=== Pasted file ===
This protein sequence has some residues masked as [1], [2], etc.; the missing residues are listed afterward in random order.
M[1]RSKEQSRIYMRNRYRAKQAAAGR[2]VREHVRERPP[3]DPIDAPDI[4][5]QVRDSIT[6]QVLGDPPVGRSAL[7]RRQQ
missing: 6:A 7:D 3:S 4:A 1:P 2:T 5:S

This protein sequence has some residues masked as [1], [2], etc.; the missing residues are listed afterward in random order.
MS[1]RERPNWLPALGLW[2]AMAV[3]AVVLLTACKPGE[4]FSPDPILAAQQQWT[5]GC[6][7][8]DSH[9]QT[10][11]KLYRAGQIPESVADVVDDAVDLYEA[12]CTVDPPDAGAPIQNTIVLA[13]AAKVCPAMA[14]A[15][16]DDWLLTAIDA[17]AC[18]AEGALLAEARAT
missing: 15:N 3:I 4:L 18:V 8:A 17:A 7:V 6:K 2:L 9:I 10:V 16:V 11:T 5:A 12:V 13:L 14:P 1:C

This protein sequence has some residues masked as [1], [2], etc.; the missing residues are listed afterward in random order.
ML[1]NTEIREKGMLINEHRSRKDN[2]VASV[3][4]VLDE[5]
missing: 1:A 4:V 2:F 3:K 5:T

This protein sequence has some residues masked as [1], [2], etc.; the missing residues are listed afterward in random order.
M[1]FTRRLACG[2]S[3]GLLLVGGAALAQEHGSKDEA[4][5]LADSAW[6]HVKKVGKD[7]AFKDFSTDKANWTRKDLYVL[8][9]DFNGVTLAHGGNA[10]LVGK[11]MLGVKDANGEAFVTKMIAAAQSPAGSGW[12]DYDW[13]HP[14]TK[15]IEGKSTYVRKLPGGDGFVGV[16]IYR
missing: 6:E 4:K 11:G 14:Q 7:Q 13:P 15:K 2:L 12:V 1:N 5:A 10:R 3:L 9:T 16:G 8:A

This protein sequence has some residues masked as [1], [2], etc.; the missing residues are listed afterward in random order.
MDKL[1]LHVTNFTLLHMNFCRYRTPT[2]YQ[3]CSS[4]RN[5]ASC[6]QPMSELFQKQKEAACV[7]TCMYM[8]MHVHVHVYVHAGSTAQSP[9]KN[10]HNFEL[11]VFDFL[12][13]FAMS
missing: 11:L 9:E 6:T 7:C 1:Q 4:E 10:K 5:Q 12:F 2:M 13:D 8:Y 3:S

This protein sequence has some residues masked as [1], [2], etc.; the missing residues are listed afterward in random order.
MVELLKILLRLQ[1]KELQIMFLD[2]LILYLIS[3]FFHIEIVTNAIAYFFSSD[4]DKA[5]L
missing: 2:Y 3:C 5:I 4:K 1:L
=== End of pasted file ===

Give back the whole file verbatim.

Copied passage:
This protein sequence has some residues masked as [1], [2], etc.; the missing residues are listed afterward in random order.
M[1]RSKEQSRIYMRNRYRAKQAAAGR[2]VREHVRERPP[3]DPIDAPDI[4][5]QVRDSIT[6]QVLGDPPVGRSAL[7]RRQQ
missing: 6:A 7:D 3:S 4:A 1:P 2:T 5:S

This protein sequence has some residues masked as [1], [2], etc.; the missing residues are listed afterward in random order.
MS[1]RERPNWLPALGLW[2]AMAV[3]AVVLLTACKPGE[4]FSPDPILAAQQQWT[5]GC[6][7][8]DSH[9]QT[10][11]KLYRAGQIPESVADVVDDAVDLYEA[12]CTVDPPDAGAPIQNTIVLA[13]AAKVCPAMA[14]A[15][16]DDWLLTAIDA[17]AC[18]AEGALLAEARAT
missing: 15:N 3:I 4:L 18:V 8:A 17:A 7:V 6:K 2:L 9:I 10:V 16:V 11:T 5:A 12:V 13:L 14:P 1:C

This protein sequence has some residues masked as [1], [2], etc.; the missing residues are listed afterward in random order.
ML[1]NTEIREKGMLINEHRSRKDN[2]VASV[3][4]VLDE[5]
missing: 1:A 4:V 2:F 3:K 5:T

This protein sequence has some residues masked as [1], [2], etc.; the missing residues are listed afterward in random order.
M[1]FTRRLACG[2]S[3]GLLLVGGAALAQEHGSKDEA[4][5]LADSAW[6]HVKKVGKD[7]AFKDFSTDKANWTRKDLYVL[8][9]DFNGVTLAHGGNA[10]LVGK[11]MLGVKDANGEAFVTKMIAAAQSPAGSGW[12]DYDW[13]HP[14]TK[15]IEGKSTYVRKLPGGDGFVGV[16]IYR
missing: 6:E 4:K 11:G 14:Q 7:Q 13:P 15:K 2:L 12:V 1:N 5:A 10:R 3:L 9:T 16:G 8:A

This protein sequence has some residues masked as [1], [2], etc.; the missing residues are listed afterward in random order.
MDKL[1]LHVTNFTLLHMNFCRYRTPT[2]YQ[3]CSS[4]RN[5]ASC[6]QPMSELFQKQKEAACV[7]TCMYM[8]MHVHVHVYVHAGSTAQSP[9]KN[10]HNFEL[11]VFDFL[12][13]FAMS
missing: 11:L 9:E 6:T 7:C 1:Q 4:E 10:K 5:Q 12:F 2:M 13:D 8:Y 3:S

This protein sequence has some residues masked as [1], [2], etc.; the missing residues are listed afterward in random order.
MVELLKILLRLQ[1]KELQIMFLD[2]LILYLIS[3]FFHIEIVTNAIAYFFSSD[4]DKA[5]L
missing: 2:Y 3:C 5:I 4:K 1:L